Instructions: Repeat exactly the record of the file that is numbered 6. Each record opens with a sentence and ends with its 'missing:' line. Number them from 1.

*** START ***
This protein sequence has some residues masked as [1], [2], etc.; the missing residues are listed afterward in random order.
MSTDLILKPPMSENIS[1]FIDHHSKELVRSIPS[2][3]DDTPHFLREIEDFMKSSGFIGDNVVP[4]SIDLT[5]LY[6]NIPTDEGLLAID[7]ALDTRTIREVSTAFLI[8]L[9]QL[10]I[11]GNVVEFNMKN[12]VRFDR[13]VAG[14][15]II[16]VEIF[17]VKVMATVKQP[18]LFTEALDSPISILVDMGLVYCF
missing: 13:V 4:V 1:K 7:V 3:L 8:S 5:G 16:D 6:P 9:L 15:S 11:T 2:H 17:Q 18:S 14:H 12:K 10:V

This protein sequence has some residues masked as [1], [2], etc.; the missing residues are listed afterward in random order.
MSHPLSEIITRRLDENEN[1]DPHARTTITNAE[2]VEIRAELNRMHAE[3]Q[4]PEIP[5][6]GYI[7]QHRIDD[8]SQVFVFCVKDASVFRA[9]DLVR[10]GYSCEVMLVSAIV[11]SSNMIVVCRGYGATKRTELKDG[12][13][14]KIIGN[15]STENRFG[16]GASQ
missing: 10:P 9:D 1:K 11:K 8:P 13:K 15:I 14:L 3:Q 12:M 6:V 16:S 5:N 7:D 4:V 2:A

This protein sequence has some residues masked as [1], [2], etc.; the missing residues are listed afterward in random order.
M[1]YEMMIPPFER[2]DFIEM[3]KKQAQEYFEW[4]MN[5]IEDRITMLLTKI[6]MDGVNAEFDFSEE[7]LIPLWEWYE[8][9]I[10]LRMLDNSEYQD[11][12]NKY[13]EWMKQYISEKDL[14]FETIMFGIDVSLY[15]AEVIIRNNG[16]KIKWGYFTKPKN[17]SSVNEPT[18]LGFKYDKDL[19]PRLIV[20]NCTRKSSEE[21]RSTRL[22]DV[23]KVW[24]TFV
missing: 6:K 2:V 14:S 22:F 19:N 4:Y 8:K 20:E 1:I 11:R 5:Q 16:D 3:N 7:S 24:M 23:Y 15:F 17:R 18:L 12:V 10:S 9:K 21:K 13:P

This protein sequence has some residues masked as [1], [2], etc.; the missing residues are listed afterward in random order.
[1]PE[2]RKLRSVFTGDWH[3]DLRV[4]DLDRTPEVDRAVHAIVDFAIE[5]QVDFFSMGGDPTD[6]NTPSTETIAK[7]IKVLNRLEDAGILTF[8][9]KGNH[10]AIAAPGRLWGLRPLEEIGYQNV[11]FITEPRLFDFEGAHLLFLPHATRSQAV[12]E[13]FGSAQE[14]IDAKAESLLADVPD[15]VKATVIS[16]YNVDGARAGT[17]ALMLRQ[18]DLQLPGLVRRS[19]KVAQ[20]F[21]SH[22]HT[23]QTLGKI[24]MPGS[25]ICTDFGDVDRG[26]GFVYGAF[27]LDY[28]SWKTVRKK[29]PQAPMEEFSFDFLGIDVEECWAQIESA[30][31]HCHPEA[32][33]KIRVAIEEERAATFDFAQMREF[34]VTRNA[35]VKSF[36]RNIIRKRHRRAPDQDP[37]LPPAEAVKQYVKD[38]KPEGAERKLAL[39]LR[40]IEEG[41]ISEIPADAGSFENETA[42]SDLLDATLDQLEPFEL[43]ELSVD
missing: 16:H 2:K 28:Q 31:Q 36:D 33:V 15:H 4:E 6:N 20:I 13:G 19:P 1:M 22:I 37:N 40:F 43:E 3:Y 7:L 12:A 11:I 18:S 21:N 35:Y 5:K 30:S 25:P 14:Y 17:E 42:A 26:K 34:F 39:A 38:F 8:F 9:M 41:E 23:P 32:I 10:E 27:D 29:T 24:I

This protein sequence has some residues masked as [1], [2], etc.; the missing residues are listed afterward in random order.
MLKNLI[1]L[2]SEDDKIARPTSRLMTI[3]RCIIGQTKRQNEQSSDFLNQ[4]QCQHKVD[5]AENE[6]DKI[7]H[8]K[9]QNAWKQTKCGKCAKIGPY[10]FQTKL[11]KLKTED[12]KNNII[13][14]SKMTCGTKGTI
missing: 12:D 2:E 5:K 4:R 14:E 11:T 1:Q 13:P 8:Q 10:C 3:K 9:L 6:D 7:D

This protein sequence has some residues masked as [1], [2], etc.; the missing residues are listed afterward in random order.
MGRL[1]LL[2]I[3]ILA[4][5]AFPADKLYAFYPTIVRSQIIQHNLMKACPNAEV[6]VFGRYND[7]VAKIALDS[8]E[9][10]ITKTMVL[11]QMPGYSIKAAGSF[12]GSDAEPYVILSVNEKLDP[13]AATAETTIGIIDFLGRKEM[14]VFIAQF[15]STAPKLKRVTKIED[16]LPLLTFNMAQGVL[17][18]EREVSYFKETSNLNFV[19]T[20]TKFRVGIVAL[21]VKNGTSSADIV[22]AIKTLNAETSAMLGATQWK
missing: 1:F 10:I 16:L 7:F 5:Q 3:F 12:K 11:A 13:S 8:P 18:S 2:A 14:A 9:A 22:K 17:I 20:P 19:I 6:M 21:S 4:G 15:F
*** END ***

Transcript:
This protein sequence has some residues masked as [1], [2], etc.; the missing residues are listed afterward in random order.
MGRL[1]LL[2]I[3]ILA[4][5]AFPADKLYAFYPTIVRSQIIQHNLMKACPNAEV[6]VFGRYND[7]VAKIALDS[8]E[9][10]ITKTMVL[11]QMPGYSIKAAGSF[12]GSDAEPYVILSVNEKLDP[13]AATAETTIGIIDFLGRKEM[14]VFIAQF[15]STAPKLKRVTKIED[16]LPLLTFNMAQGVL[17][18]EREVSYFKETSNLNFV[19]T[20]TKFRVGIVAL[21]VKNGTSSADIV[22]AIKTLNAETSAMLGATQWK
missing: 1:F 10:I 16:L 7:F 5:Q 3:F 12:K 11:A 13:S 8:P 18:S 2:A 14:A 9:A 22:K 17:I 20:P 19:I 6:M 21:S 4:G 15:F